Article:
Pointing out that Gates of the Arctic and Kobuk Valley National Parks are tough to get to would be a gross understatement. We tried last August without success. Airplane problems derailed our efforts to get to the wilderness parks. We almost had the exact same thing happen this time. Fortunately this trip we were able to overcome flight delays. We completed our journey to visit all 59 National Parks on June 5th, 2015 north of the Arctic Circle in Alaska.
There are just a few ways to approach Gates of the Arctic and Kobuk Valley. They are remote, wild places inaccessible by car. No roads or services. Most people do as we did by chartering a bush plane. We chose to fly from the small town of Kotzebue in Northwest Alaska. Kotzebue is almost as hard to get to as the Parks. Alaska Airlines flies there daily but their flights are frequently canceled.
Our itinerary to the Parks as follows. First we were going to fly to Anchorage from our home in Kansas City on June 3rd. Weather caused a delay and we became stuck in Salt Lake City overnight. Taking the bush flight to the Parks on June 4th became impossible. We did ultimately make it to Kotzebue late on the 4th. Fortunately our pilot had availability to fly us to Gates and Kobuk on the 5th--weather permitting. We had arrived at the brink of completing our journey on time with no room for error. We couldn't afford a third try.
Kotzebue has a population of about 3,000 people. Its a sleepy town with few services. We stayed at a "bed and breakfast" for $135. Breakfast consisted of cereal and coffee--if you made it yourself. The local hotel's tariff was $279 a night. The bed and breakfast proprietor told us that we had arrived on the second day midnight sun. Kotzebue experiences 39 days in a row when the sun does not set. She suggested that we walk to the harbor to see the sun at its lowest point around 2:30 AM. We did just that and this is what we saw along the Arctic Ocean.....
At 8:00 AM on June 5th our pilot, Jim Kincaid, of Northwestern Aviation picked us up for our five hour "flightseeing" tour of the Parks. He warned that the weather forecast wasn't good with snow and high winds predicted. We might have to cut the trip short. Landing at the Parks, he suggested, was unlikely. Still we pressed on and our four seat Cessna flew across the bay towards Gates of the Arctic.
It is hard to express how immense and beautiful this Alaskan Arctic paradise is. There is no place like it anywhere else in the United States. It is a highly diverse landscape with volcanic remnants, rivers and tundra. Wildlife such as moose and bear are abundant. Gates and Kobuk Valley are home to the famous annual caribou migration. One thing visitors should not expect to see are other people. Our pilot suggested that we were the only ones there.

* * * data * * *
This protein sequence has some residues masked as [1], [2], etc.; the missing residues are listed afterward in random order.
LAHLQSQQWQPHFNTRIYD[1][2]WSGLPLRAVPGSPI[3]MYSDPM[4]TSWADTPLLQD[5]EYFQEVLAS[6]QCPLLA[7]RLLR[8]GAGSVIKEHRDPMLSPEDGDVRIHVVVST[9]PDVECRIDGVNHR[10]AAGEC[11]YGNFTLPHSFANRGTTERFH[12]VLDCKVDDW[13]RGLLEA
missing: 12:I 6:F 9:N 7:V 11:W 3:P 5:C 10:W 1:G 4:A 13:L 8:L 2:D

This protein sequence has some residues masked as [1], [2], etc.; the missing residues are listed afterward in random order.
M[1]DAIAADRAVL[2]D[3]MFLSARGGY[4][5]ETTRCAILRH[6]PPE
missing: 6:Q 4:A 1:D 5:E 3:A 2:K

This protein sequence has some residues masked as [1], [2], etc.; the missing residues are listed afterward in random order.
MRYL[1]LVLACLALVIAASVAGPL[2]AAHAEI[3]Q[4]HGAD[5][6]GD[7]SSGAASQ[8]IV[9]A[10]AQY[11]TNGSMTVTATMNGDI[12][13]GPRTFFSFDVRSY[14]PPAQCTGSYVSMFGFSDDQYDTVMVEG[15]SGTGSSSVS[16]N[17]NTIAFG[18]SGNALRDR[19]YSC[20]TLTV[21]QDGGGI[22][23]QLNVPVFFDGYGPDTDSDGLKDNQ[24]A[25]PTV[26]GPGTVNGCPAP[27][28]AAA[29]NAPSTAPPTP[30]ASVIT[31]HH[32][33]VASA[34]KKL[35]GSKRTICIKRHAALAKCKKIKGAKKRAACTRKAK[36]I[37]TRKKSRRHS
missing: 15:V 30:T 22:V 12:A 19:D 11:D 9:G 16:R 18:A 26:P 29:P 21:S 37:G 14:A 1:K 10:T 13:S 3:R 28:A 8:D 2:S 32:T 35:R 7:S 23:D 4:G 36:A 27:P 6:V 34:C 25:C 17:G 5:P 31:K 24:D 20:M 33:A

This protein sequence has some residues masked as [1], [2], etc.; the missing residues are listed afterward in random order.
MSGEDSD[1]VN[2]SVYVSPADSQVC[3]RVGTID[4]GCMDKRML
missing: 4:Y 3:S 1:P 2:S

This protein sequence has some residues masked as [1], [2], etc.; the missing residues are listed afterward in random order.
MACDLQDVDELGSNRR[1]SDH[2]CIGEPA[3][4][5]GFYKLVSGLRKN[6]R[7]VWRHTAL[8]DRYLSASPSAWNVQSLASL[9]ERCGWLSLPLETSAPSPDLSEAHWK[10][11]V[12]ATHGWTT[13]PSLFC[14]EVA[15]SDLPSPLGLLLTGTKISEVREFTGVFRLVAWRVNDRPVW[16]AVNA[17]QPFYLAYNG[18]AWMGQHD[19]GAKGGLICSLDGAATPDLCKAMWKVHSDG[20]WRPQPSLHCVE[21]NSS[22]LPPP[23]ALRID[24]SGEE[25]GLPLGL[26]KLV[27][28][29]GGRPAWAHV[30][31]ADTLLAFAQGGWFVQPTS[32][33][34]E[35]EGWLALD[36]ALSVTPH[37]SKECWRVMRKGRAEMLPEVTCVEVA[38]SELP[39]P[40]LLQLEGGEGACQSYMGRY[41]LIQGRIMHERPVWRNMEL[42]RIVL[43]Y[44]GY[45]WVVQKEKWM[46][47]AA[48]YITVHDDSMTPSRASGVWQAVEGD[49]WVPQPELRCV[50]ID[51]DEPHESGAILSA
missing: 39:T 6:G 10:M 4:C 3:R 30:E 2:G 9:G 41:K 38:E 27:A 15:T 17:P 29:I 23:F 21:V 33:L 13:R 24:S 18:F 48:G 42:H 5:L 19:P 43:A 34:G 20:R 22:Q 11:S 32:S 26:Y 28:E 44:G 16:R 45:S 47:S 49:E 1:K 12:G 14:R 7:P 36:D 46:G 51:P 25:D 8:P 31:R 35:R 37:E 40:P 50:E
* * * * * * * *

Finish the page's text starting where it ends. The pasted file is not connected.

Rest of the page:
The Arctic sun along with a fresh dusting of snow created unique colors at Gates of the Arctic. The scope of the wilderness is nearly impossible to describe. Few people ever attempt to cross is by land. It is one of the least explored areas in the world.
The tundra along the river valleys in Gates were both stark and beautiful. Readers can see the snow is falling in the background on June 5th.
As we approached the limit of our trip into Gates of the Arctic the weather began to clear. Our pilot Jim announced he would be able to land on a gravel bar. He executed a perfect landing allowing us to get out and stretch. Perhaps the thing that grabbed our attention was the lack of sound. With the exception of occasional birdsong, there was just quiet. At our landing spot we were 168 miles off the grid standing in one of the most remote places in the United States.
The landscape of Gates of the Arctic was not the most stunning we saw on our 59 National Park journey. Gates, however, was the most inspiring place we visited. We were just awestruck knowing we had been blessed to see an area that had remained exactly as God had created it.
After about a half hour we got back on the plane and headed to Kobuk Valley with 58 National Parks under our belts.
Kobuk Valley National Park is a bit more accessible than Gates of the Arctic. There are no roads but the Kobuk River is navigable three months of the year. The area was mined in the past, most notably the aptly named Jade Mountain. Still most visitors will have the Park to themselves on a short visit.
We landed at the Great Kobuk Sand Dunes. The dunes are massive covering 20,000 acres and rising over 100 feet above the Kobuk River. These remnants of a glacial past are an important route in the annual caribou migration. Bears prowl the area. We didn't see any bears but we saw evidence of them. The same thing goes for people.
Kobuk Valley was the 59th U.S. National Park we visited over a sixty-one week period. We lack the words to express how happy and blessed we felt to finish our journey. We have plans to take more adventures in the future. As someone told us recently, however, we are a hard act to follow...
Had we been able to go to Gates and Kobuk Valley last August, we would have completed our 59 National Park journey last April 6th at Haleakala National Park, Hawaii. We are happy the way things turned out. Finishing north of the Arctic Circle was quite a cherry on top of our travel sundae. We want to thank travelgumbo.com for their support and we appreciate everyone that has followed along.